This caveat remained relatively obscure until 1988, when President Reagan’s Interior Secretary, Donald Hodel, issued a new official policy on RS 2477. His loose interpretation of the statute said even the most primitive paths could be claimed as rights-of-way.

The Hodel policy was welcome news in southern Utah, where county governments were fighting their state’s growing wilderness movement. Since wilderness areas must be roadless, county commissioners began using RS 2477 claims to literally tear holes in proposed wilderness areas, as well as existing wilderness areas and parks.

The tactic proved popular throughout the West. Some counties even sent bulldozers and road crews to widen and pave routes on public land (HCN, 10/28/96: Utah counties bulldoze the BLM, Park Service).

In the mid-1990s, Interior Secretary Bruce Babbitt attempted to tighten the federal road policy, but the Utah congressional delegation successfully pushed for a moratorium on all RS 2477 policy changes. Babbitt responded with a moratorium of his own, blocking his department from processing nearly all RS 2477 claims.

‘A one-two punch’

That’s how things stood on Christmas Eve, when the bland BLM press release appeared on the Internet. Under the new final rule, counties and other "entities" are eligible to apply to the agency for a "disclaimer of interest" on a piece of disputed property, such as a road. The BLM will then decide if the federal government is willing to give up its claim to the property.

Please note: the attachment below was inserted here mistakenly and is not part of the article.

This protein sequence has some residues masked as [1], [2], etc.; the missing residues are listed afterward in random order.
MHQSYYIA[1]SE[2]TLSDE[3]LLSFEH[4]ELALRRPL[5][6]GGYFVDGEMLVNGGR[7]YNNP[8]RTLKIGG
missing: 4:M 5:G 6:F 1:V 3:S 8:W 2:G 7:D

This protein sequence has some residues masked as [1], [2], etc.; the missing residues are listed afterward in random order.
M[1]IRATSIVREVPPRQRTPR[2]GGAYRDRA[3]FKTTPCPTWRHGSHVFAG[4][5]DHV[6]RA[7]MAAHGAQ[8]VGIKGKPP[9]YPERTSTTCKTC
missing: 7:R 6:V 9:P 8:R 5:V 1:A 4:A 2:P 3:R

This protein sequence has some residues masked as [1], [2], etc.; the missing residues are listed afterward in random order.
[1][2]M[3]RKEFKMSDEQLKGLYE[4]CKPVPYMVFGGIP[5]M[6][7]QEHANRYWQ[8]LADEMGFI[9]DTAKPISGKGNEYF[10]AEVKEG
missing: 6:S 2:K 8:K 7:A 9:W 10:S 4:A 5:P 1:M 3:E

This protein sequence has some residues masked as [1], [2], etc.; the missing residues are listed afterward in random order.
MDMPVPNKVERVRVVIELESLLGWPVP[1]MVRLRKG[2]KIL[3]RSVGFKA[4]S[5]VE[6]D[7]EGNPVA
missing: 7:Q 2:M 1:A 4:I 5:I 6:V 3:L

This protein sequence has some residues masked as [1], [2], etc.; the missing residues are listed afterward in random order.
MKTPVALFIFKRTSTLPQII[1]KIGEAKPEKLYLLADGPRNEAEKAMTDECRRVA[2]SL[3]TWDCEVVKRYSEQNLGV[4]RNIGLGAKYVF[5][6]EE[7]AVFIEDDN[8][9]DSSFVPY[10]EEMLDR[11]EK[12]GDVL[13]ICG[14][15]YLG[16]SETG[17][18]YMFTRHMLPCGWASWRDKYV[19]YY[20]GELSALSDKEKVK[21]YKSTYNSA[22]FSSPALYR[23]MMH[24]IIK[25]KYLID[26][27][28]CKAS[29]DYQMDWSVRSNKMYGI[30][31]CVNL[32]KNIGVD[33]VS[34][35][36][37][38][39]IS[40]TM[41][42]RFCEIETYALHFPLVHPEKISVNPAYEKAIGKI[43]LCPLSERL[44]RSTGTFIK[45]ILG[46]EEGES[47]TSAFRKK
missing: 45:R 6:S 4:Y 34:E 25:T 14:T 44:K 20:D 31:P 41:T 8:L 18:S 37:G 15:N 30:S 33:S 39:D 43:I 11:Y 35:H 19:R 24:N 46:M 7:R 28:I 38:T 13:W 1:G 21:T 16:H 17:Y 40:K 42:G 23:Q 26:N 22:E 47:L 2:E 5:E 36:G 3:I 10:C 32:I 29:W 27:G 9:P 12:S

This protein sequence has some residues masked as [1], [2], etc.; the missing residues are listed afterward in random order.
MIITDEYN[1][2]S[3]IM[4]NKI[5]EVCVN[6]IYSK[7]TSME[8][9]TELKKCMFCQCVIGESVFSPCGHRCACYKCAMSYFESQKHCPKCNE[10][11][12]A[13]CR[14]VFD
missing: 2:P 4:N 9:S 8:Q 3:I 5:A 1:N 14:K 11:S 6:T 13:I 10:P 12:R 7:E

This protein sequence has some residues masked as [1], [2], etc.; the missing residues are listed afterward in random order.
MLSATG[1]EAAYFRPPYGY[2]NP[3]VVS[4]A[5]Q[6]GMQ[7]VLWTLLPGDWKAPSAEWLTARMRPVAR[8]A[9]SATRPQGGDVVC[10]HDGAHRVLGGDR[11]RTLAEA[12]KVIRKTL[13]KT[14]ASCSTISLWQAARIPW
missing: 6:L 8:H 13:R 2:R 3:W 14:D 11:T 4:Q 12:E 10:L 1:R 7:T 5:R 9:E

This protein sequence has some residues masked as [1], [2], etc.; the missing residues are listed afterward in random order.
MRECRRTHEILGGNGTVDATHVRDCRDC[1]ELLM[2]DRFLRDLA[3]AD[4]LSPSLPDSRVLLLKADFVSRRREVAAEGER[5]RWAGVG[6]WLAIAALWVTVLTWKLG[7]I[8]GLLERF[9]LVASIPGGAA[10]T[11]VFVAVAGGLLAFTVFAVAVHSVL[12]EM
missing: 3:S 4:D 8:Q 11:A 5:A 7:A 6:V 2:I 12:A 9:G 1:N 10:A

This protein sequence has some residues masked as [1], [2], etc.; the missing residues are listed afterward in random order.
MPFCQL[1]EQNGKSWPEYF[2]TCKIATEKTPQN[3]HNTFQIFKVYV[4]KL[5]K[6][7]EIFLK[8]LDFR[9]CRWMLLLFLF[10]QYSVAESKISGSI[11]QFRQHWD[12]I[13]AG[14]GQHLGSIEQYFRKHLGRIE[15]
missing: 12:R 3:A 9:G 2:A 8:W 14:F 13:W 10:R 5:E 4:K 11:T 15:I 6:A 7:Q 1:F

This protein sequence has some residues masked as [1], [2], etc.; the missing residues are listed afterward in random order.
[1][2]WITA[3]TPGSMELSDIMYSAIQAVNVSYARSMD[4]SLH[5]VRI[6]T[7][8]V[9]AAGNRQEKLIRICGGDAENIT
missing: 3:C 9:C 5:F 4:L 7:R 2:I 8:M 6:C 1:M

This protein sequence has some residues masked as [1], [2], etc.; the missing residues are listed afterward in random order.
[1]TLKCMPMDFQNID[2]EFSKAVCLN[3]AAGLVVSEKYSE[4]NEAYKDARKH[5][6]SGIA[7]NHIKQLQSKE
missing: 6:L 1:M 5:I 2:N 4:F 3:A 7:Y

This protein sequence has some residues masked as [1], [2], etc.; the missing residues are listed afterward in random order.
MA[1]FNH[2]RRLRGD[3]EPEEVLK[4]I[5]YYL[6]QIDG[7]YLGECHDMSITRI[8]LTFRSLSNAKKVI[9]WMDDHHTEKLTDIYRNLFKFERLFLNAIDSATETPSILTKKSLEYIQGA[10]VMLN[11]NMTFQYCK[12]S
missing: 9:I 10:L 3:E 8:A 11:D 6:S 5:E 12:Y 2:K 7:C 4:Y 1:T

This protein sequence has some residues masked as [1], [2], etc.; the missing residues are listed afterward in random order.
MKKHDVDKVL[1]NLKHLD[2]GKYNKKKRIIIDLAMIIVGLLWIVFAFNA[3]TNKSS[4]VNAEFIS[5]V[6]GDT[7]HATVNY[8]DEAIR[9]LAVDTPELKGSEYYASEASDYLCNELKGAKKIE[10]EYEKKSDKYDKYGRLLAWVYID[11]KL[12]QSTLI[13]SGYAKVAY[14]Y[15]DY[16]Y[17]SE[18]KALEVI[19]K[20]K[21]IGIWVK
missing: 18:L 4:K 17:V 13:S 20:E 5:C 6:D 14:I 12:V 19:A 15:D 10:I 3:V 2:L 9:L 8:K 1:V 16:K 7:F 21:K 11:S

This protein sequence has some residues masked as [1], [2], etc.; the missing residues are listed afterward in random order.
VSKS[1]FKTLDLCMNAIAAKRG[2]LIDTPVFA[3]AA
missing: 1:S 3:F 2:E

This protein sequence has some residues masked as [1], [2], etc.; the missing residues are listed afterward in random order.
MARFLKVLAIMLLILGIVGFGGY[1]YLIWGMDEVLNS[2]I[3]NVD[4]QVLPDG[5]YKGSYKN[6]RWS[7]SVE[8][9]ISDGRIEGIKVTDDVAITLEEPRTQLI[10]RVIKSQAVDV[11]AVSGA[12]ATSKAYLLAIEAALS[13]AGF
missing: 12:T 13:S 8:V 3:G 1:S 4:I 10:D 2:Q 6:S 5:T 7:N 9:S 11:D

Environmentalists fear the rule will make it quicker and easier for counties to get federal support for their RS 2477 road claims — and make it tougher to fight the claims in court.

BLM spokesman Jeff Holdren says the rule does provide "another option" for these RS 2477 claimants. But is it a way around the existing Babbitt moratorium? "I just don’t know that yet."

It may be a moot point, as the moratorium’s days are likely numbered. In a speech to the Alaska Resources Development Council in late November, Deputy Secretary of the Interior J. Steven Griles promised that his department would issue a new policy on RS 2477. Though Interior Secretary Gale Norton isn’t likely to return to the Hodel era, her policy will surely be more relaxed than the thwarted Babbitt proposal.

"We’re going to see a one-two punch here," says Ted Zukoski, an attorney for Earthjustice in Denver. The combined effect of the final rule and the new policy, he says, could be enormous. "We’re going to see thousands of proposals, and we’re going to have to fight them route by route."

The author, a former HCN senior editor, writes from Paonia, Colorado.

      You can contact ...
      Earthjustice, Denver office, 303/623-9466;
      Colorado Wilderness Network, Steamboat Springs, 970/871-1786;
       Moffat County Commissioners, 970/824-5517.